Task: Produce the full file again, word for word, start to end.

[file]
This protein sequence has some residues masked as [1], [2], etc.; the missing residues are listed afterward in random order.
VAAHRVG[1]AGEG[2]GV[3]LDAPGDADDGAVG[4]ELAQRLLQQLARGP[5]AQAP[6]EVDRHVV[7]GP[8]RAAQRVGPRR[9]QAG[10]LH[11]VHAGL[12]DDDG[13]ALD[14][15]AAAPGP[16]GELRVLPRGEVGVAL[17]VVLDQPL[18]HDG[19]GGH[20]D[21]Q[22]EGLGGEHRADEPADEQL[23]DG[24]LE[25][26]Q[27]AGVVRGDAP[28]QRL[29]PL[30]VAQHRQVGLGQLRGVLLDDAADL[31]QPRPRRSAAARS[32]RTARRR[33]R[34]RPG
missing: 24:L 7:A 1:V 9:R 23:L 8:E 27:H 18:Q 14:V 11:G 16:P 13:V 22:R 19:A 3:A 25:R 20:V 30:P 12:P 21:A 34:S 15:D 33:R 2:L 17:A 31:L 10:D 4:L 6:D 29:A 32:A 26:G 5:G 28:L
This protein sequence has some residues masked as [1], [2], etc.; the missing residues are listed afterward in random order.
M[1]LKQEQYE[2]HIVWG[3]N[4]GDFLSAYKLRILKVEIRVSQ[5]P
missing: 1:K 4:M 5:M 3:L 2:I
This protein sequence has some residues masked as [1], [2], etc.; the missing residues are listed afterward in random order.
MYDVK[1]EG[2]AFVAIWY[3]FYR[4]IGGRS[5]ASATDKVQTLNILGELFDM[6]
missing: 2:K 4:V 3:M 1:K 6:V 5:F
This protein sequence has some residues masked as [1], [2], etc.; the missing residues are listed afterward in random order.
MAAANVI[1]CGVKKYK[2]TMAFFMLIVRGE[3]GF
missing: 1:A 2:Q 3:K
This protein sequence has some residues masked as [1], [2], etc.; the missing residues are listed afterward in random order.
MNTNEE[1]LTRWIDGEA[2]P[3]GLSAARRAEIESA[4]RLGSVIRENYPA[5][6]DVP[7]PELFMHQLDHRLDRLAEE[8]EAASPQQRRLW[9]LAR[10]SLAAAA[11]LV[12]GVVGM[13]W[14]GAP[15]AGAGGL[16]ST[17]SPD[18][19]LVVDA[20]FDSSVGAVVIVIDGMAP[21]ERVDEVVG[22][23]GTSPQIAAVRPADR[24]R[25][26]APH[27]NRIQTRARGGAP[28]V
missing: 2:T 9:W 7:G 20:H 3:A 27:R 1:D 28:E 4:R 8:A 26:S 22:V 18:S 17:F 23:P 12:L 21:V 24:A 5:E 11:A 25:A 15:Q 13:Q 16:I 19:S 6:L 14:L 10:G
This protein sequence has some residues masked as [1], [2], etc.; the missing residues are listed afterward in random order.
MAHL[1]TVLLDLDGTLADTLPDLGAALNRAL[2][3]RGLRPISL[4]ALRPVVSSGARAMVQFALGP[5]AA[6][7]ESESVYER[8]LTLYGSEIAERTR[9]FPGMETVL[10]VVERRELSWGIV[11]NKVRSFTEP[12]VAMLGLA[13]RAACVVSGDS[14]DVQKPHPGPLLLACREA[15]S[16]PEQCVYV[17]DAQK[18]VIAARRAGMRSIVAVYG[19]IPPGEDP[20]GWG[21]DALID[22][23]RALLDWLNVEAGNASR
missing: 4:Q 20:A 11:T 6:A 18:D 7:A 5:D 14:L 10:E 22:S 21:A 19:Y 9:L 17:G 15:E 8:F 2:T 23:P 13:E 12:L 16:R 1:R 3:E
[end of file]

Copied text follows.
This protein sequence has some residues masked as [1], [2], etc.; the missing residues are listed afterward in random order.
VAAHRVG[1]AGEG[2]GV[3]LDAPGDADDGAVG[4]ELAQRLLQQLARGP[5]AQAP[6]EVDRHVV[7]GP[8]RAAQRVGPRR[9]QAG[10]LH[11]VHAGL[12]DDDG[13]ALD[14][15]AAAPGP[16]GELRVLPRGEVGVAL[17]VVLDQPL[18]HDG[19]GGH[20]D[21]Q[22]EGLGGEHRADEPADEQL[23]DG[24]LE[25][26]Q[27]AGVVRGDAP[28]QRL[29]PL[30]VAQHRQVGLGQLRGVLLDDAADL[31]QPRPRRSAAARS[32]RTARRR[33]R[34]RPG
missing: 24:L 7:A 1:V 9:R 23:L 8:E 27:H 18:Q 14:V 11:G 16:P 13:V 22:R 19:A 3:A 25:R 20:V 30:P 12:P 21:A 34:S 15:D 33:R 2:L 17:A 31:L 10:D 4:L 6:D 29:A 32:A 26:G 5:G 28:L
This protein sequence has some residues masked as [1], [2], etc.; the missing residues are listed afterward in random order.
M[1]LKQEQYE[2]HIVWG[3]N[4]GDFLSAYKLRILKVEIRVSQ[5]P
missing: 1:K 4:M 5:M 3:L 2:I
This protein sequence has some residues masked as [1], [2], etc.; the missing residues are listed afterward in random order.
MYDVK[1]EG[2]AFVAIWY[3]FYR[4]IGGRS[5]ASATDKVQTLNILGELFDM[6]
missing: 2:K 4:V 3:M 1:K 6:V 5:F
This protein sequence has some residues masked as [1], [2], etc.; the missing residues are listed afterward in random order.
MAAANVI[1]CGVKKYK[2]TMAFFMLIVRGE[3]GF
missing: 1:A 2:Q 3:K
This protein sequence has some residues masked as [1], [2], etc.; the missing residues are listed afterward in random order.
MNTNEE[1]LTRWIDGEA[2]P[3]GLSAARRAEIESA[4]RLGSVIRENYPA[5][6]DVP[7]PELFMHQLDHRLDRLAEE[8]EAASPQQRRLW[9]LAR[10]SLAAAA[11]LV[12]GVVGM[13]W[14]GAP[15]AGAGGL[16]ST[17]SPD[18][19]LVVDA[20]FDSSVGAVVIVIDGMAP[21]ERVDEVVG[22][23]GTSPQIAAVRPADR[24]R[25][26]APH[27]NRIQTRARGGAP[28]V
missing: 2:T 9:W 7:G 20:H 3:A 27:R 1:D 28:E 4:R 8:A 26:S 22:V 18:S 17:F 23:P 12:L 21:V 24:A 5:E 11:A 25:A 15:Q 13:Q 16:I 19:S 6:L 14:L 10:G
This protein sequence has some residues masked as [1], [2], etc.; the missing residues are listed afterward in random order.
MAHL[1]TVLLDLDGTLADTLPDLGAALNRAL[2][3]RGLRPISL[4]ALRPVVSSGARAMVQFALGP[5]AA[6][7]ESESVYER[8]LTLYGSEIAERTR[9]FPGMETVL[10]VVERRELSWGIV[11]NKVRSFTEP[12]VAMLGLA[13]RAACVVSGDS[14]DVQKPHPGPLLLACREA[15]S[16]PEQCVYV[17]DAQK[18]VIAARRAGMRSIVAVYG[19]IPPGEDP[20]GWG[21]DALID[22][23]RALLDWLNVEAGNASR
missing: 4:Q 20:A 11:T 6:A 18:D 7:A 5:D 14:L 10:E 22:S 21:A 19:Y 9:L 17:G 15:E 8:F 2:T 23:P 13:E 12:L 16:R 1:R 3:E